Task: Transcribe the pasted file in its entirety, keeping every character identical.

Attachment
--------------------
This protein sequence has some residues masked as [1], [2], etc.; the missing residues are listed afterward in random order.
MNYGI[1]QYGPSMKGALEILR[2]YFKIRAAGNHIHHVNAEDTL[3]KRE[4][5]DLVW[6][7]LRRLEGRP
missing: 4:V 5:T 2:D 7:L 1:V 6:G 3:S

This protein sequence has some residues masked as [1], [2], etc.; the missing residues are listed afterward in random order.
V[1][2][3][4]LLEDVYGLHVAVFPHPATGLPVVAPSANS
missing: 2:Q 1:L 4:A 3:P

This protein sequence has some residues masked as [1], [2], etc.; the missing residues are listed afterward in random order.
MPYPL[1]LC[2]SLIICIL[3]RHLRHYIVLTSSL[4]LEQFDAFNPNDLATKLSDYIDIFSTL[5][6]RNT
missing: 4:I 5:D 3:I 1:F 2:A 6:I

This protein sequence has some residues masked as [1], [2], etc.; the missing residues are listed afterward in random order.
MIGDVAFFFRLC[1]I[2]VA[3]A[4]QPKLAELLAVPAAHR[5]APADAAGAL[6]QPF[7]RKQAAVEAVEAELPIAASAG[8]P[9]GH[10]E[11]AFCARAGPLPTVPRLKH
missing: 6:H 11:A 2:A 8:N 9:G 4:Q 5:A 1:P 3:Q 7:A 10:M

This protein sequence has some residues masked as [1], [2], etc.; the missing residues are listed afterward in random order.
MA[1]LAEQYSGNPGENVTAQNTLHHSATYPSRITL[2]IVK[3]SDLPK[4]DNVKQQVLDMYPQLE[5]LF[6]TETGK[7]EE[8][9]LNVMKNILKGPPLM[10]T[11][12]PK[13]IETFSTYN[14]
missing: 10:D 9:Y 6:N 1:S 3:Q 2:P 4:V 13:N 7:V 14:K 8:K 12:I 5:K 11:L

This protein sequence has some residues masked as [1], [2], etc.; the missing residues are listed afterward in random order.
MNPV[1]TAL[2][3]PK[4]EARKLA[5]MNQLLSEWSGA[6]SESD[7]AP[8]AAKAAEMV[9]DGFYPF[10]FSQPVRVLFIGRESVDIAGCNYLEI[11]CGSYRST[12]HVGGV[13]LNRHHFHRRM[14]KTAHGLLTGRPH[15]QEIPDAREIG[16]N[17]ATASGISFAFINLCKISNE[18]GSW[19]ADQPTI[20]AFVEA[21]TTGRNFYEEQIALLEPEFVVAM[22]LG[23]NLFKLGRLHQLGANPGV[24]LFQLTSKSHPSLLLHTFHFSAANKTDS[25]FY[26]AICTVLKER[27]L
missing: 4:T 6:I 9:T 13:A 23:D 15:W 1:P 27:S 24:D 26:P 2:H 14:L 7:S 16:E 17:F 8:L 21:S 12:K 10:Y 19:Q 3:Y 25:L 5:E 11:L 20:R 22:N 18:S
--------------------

This protein sequence has some residues masked as [1], [2], etc.; the missing residues are listed afterward in random order.
MNYGI[1]QYGPSMKGALEILR[2]YFKIRAAGNHIHHVNAEDTL[3]KRE[4][5]DLVW[6][7]LRRLEGRP
missing: 4:V 5:T 2:D 7:L 1:V 6:G 3:S

This protein sequence has some residues masked as [1], [2], etc.; the missing residues are listed afterward in random order.
V[1][2][3][4]LLEDVYGLHVAVFPHPATGLPVVAPSANS
missing: 2:Q 1:L 4:A 3:P

This protein sequence has some residues masked as [1], [2], etc.; the missing residues are listed afterward in random order.
MPYPL[1]LC[2]SLIICIL[3]RHLRHYIVLTSSL[4]LEQFDAFNPNDLATKLSDYIDIFSTL[5][6]RNT
missing: 4:I 5:D 3:I 1:F 2:A 6:I

This protein sequence has some residues masked as [1], [2], etc.; the missing residues are listed afterward in random order.
MIGDVAFFFRLC[1]I[2]VA[3]A[4]QPKLAELLAVPAAHR[5]APADAAGAL[6]QPF[7]RKQAAVEAVEAELPIAASAG[8]P[9]GH[10]E[11]AFCARAGPLPTVPRLKH
missing: 6:H 11:A 2:A 8:N 9:G 4:Q 5:A 1:P 3:Q 7:A 10:M

This protein sequence has some residues masked as [1], [2], etc.; the missing residues are listed afterward in random order.
MA[1]LAEQYSGNPGENVTAQNTLHHSATYPSRITL[2]IVK[3]SDLPK[4]DNVKQQVLDMYPQLE[5]LF[6]TETGK[7]EE[8][9]LNVMKNILKGPPLM[10]T[11][12]PK[13]IETFSTYN[14]
missing: 10:D 9:Y 6:N 1:S 3:Q 2:P 4:V 13:N 7:V 14:K 8:K 12:I 5:K 11:L

This protein sequence has some residues masked as [1], [2], etc.; the missing residues are listed afterward in random order.
MNPV[1]TAL[2][3]PK[4]EARKLA[5]MNQLLSEWSGA[6]SESD[7]AP[8]AAKAAEMV[9]DGFYPF[10]FSQPVRVLFIGRESVDIAGCNYLEI[11]CGSYRST[12]HVGGV[13]LNRHHFHRRM[14]KTAHGLLTGRPH[15]QEIPDAREIG[16]N[17]ATASGISFAFINLCKISNE[18]GSW[19]ADQPTI[20]AFVEA[21]TTGRNFYEEQIALLEPEFVVAM[22]LG[23]NLFKLGRLHQLGANPGV[24]LFQLTSKSHPSLLLHTFHFSAANKTDS[25]FY[26]AICTVLKER[27]L
missing: 4:T 6:I 9:T 13:A 23:D 15:W 1:P 27:S 24:D 26:P 2:H 14:L 7:S 16:E 17:F 8:L 21:S 12:K 10:Y 19:Q 3:Y 25:L 5:E 11:L 20:R 22:N 18:S